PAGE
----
By Jane Nicholson
BOONE—Until two years ago, Lyndsie White had never touched a rugby ball. That all changed when the senior industrial design major at Appalachian State University discovered the sport of women’s rugby and joined the AHO Women’s Rugby team, a club sport at the university.
She will play on the AIG Women’s Collegiate All-Americans team in a match against the Twin Cities Amazons women’s rugby club Aug. 25 in Minnesota.
White was a member of the rugby team at Appalachian that progressed to the top 16 in the Collegiate Division II National Championship in 2012. This year, the team posted a 20-1 record and advanced to the Elite Eight in the national championship.
“I’m pretty excited,” White said about the upcoming rugby match. She was one of 40 players from eastern and western regional rugby camps selected for the AIG Women’s Collegiate All-Americans team.
White is the only player from North Carolina named to the team, competing from athletes from colleges such as Boston College, Florida State University and the University of California-Berkeley. Many of students play at the varsity sport level.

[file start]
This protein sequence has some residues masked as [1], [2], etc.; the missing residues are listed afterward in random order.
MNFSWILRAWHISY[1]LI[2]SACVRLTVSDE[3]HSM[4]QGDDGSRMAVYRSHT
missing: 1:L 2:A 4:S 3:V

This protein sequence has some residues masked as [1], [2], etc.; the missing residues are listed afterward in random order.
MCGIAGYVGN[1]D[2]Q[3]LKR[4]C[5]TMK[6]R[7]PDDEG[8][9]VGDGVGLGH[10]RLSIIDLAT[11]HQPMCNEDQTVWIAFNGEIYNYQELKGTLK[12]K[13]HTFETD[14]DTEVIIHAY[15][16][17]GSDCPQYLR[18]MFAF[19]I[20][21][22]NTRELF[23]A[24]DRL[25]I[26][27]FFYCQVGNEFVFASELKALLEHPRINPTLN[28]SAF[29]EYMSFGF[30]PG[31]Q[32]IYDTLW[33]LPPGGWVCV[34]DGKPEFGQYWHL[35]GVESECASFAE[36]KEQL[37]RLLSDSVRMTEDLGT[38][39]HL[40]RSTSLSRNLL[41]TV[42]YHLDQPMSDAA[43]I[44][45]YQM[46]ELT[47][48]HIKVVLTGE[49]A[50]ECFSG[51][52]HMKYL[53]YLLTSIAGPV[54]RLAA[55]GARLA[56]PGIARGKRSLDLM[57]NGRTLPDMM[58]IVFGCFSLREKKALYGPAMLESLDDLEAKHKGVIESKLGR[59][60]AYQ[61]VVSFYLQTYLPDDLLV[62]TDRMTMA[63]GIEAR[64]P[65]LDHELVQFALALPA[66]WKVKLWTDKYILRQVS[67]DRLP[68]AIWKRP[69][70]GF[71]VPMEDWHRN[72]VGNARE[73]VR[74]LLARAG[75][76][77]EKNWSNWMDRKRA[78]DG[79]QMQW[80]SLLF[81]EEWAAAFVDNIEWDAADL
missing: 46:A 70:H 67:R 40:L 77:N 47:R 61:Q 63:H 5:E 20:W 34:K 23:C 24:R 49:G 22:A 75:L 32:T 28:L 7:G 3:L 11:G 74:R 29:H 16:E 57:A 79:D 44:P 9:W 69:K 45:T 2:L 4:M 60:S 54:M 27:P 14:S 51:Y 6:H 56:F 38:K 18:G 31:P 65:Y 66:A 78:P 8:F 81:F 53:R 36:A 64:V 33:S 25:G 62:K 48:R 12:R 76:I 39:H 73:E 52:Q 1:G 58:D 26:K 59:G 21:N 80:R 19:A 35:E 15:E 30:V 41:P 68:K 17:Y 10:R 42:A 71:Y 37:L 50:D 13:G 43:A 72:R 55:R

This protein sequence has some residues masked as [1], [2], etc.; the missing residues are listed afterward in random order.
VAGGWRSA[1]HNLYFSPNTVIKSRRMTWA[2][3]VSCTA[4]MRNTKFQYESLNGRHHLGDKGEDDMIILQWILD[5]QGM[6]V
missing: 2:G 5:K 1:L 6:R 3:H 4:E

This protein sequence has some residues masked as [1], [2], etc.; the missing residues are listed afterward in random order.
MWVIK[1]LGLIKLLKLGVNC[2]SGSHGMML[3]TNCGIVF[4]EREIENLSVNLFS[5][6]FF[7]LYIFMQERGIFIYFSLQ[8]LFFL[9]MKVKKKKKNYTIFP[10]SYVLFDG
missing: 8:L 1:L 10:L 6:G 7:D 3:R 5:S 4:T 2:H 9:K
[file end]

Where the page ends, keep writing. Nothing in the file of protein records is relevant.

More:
Why rugby? “It looked like fun,” the former Mountaineer pole-vaulter said. “A friend invited me to play, the team was very welcoming, and I wanted to do something physical.”
Women’s rugby is played identical to the men’s sport. Each team has 15 players. Matches are 80 minutes long, divided into two, 40-minute halves. Players advance the oval ball by carrying or kicking it. Home matches are played at Appalachian’s intramural fields off State Farm Road. League competitors include East Carolina University, UNC-Greensboro, UNC-Charlotte and the College of Charleston. Last spring Appalachian’s team was ranked 4th in the nation.
“Lyndsie took to the game immediately, and I think the support of her teammates like Bonnie Nguyen and Stephanie Smith helped her in learning the intricacies of the game,” said Ken Muir, who coaches the team. Muir is a professor of sociology at Appalachian and a nationally certified rugby referee.
“Lyndsie is an absolutely fearless player,” Muir said. “I have seen her tackle players who out-weigh her by 40 pounds and run down and tackle opposing ball carriers who otherwise would have easily scored a try against the ASU team. She never ceases to amaze me and her teammates with her talent and her absolute love for the game.”
White will learn following the match in Minnesota if she will be invited to compete with the AIG Women’s Collegiate All-Americans team in France this fall.
“I’ve been coach of the ASU team since its inception 16 years ago, and Lyndsie is one of the best players I have ever had the privilege to coach,” Muir said.
White credits her and the team’s success in part to Muir’s guidance. “He really takes care of us and we have an inviting team whose members love teaching anyone the sport,” she said.